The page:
When the disciples were in hiding for fear of the Jews, it was the women who encouraged them to move forward.  The women knew there was a world out there that needed the healing-values Jesus had asked them the spread. Today, the same thing could be said about the role of women in the 21st century church.  The Church may not survive without them perhaps because they are more intimately tuned into the need to protect the life-force of all human beings.

     There are qualities imbedded in the feminine side of our species that have no rivals on the male side. I honestly believe that we would have a vastly different Bible had women been the ones who wrote it.   They would have perceived history and their understanding of God quite differently. We forget that while being inspired, the Scriptures were written by men.

     Women have had to struggle to be recognized.  Today, in many Middle Eastern countries, women are still covered up from head to toe, not allowed to receive an education, not allowed to work, and have little voice in the management of their societies.  Women have always had to overcome countless barriers to be heard that are not there for men.  Why is that? 

     In 1905, a woman named Anna Jarvis recognized that the women that carried every human being until they were born were being ignored by societies all over the world.  She wanted one day set aside just to honor and celebrate Motherhood.  On May 10, 1908, Mother’s Day was first celebrated in two Methodist churches in the United States.

     Anna did not stop there.  She wrote every member of Congress, influential businessmen, governors, and newspaper editors.  She was so successful in waking up the male population that in 1914, Mother’s Day became a national day of recognition by the U.S. President, Woodrow Wilson.  The proclamation said that the second Sunday of May will be a time for the public expression of love and reverence for mothers.

     I went on the internet and asked how many countries in the world celebrate Mother’s Day.  The answer came back that all of them do. This movement grew from a single seed sown by a remarkable, highly energized woman that wanted to right a major wrong in society. As astounding as it seems, it took years and years of hard work for this bud to bloom.  

     And there is still a lot of work to be done in educating many of our male dominated societies.  If we do not know the impact made on the culture of Bermuda by Gladys Misick Morrell, we have missed reading a very exciting biography of one of this country’s true saints. To demonstrate her desire to correct a wrong in Bermuda’s society, Gladys refused to pay her real estate taxes.  She packed her bags and was prepared to go to prison for what she believed. 

     Parliament did not want any hassle from the women on the island and chose instead to seize her furniture and auctioned it off in order to pay her debts.  She was not humored by Parliament’s decision and proceeded to organize and attract more women to the cause of society recognizing the equality of women in the voting booth. 

     Finally, in the 1960s, voting rights were granted to all adult citizens in Bermuda.  It was not until 1968, however, that people elected their first female member to Parliament.  And then in 1997, Bermuda elected its first female Premier. 

     There are qualities in women that can be summarized with three P’s – powerful, protective and persistent. It very well could be that these qualities are bred into most female species on earth. 

     I remember reading a meditation in the Upper Room magazine about the massive fire in one of the National Parks in the United States.  Fire fighters were walking around the park after the fire had been extinguished checking for hot spots. They came upon a dead bird with its wings completely extended.  One of the firefighters thought that was a very odd position for a bird to die until he touched the bird with his boot.  As he did so, three baby chicks scampered out from under her body.  The young birds were promptly gathered up by the firefighter so they could be supported until they were ready to fly. The two men honored that mother bird’s last desire to protect her children.  That image has never left me!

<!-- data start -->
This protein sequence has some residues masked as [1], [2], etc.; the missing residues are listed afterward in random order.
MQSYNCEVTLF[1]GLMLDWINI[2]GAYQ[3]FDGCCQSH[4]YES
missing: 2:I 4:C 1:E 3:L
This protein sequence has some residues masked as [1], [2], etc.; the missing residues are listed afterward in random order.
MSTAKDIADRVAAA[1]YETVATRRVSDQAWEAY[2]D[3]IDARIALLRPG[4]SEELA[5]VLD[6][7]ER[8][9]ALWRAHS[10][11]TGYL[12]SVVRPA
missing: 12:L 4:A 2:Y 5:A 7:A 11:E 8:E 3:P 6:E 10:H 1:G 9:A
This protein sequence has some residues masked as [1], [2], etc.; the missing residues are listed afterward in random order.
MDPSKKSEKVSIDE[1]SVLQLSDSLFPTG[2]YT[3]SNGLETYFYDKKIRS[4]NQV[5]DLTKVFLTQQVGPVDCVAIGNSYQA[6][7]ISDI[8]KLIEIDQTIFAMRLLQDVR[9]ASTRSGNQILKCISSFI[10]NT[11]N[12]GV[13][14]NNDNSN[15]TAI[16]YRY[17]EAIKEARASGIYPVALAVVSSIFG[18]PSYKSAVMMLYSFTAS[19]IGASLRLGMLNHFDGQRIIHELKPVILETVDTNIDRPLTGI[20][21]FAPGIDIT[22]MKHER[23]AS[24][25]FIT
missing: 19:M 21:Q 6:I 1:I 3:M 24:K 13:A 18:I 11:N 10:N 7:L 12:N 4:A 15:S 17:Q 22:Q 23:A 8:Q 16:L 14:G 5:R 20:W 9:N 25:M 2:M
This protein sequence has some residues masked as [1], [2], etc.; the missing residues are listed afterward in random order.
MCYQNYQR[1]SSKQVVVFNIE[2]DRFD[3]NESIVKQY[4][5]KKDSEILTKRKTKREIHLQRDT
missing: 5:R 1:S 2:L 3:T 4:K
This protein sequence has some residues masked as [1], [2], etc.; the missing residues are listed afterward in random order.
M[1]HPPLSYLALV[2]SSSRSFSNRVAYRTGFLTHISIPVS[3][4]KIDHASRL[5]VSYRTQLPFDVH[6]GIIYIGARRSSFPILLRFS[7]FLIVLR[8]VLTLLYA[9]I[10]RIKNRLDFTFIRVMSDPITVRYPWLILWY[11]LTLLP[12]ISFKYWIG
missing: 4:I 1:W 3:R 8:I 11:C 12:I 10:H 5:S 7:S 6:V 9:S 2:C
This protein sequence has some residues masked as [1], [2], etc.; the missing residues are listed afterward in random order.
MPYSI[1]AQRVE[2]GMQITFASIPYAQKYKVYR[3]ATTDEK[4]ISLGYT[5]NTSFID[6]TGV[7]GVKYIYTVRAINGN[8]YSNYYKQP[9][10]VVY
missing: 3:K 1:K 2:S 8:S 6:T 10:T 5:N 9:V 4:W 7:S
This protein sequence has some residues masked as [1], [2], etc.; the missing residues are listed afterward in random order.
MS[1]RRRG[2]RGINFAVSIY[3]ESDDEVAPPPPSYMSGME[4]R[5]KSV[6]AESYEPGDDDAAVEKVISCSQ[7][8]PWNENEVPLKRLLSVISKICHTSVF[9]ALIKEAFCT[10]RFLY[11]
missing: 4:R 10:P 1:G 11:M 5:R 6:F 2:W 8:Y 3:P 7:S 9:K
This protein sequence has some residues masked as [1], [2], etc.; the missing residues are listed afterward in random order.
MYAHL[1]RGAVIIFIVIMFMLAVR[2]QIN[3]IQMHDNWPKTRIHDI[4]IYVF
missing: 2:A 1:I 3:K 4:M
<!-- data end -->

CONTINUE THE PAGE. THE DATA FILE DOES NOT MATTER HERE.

A day may arrive when more women will be in governing positions of most countries. Because of the qualities many women have to protect the sacredness of life, perhaps Isaiah’s prophecy will come to pass.  “A day is coming,” Isaiah wrote, “when nations will hammer their swords into plows and their spears into gardening tools for pruning.  Nations will never again go to war.”  (Isaiah 2:4)  It just may take the unique feminine touch to make that day happen. 

     Mother-influence on us has spread far and wide in many seemingly unrelated areas of life.  For example, following hurricane Andrew that devastated parts of Florida years ago, a team from the Housing and Urban Development Agency approached the only home that remained standing in a community.  As the homeowner was clearing debris from his yard, the officials from HUD asked him if he knew why his home was still standing.  This is what he said:

I built this house myself over a number of years.  Also, I built it according to the Florida State building code.  When the code called for 2x6 trusses, I used 2/6 trusses. When the code called for nails rather than brackets, I used nails.  I was told that if I chose not to cut corners with the building code, the home I was building would withstand even the most violent hurricanes. Outside of losing a number of roofing shingles, she weathered the storm well. I have to add that it was my mother who taught me to play by the rules in every area of life.  I have tried to do that during my lifetime and I am sure the result has been that I’ve been spared experiencing a lot of grief.  As you can see, my house is still standing.





Many mothers have earned the title of Domestic Engineer.  Into that category fits all the adjectives that were mentioned in our Scripture lesson for today.  No doubt, we could add countless more.  It was the unique feminine touch that has made the difference in many of our lives.  Happy Mother’s Day!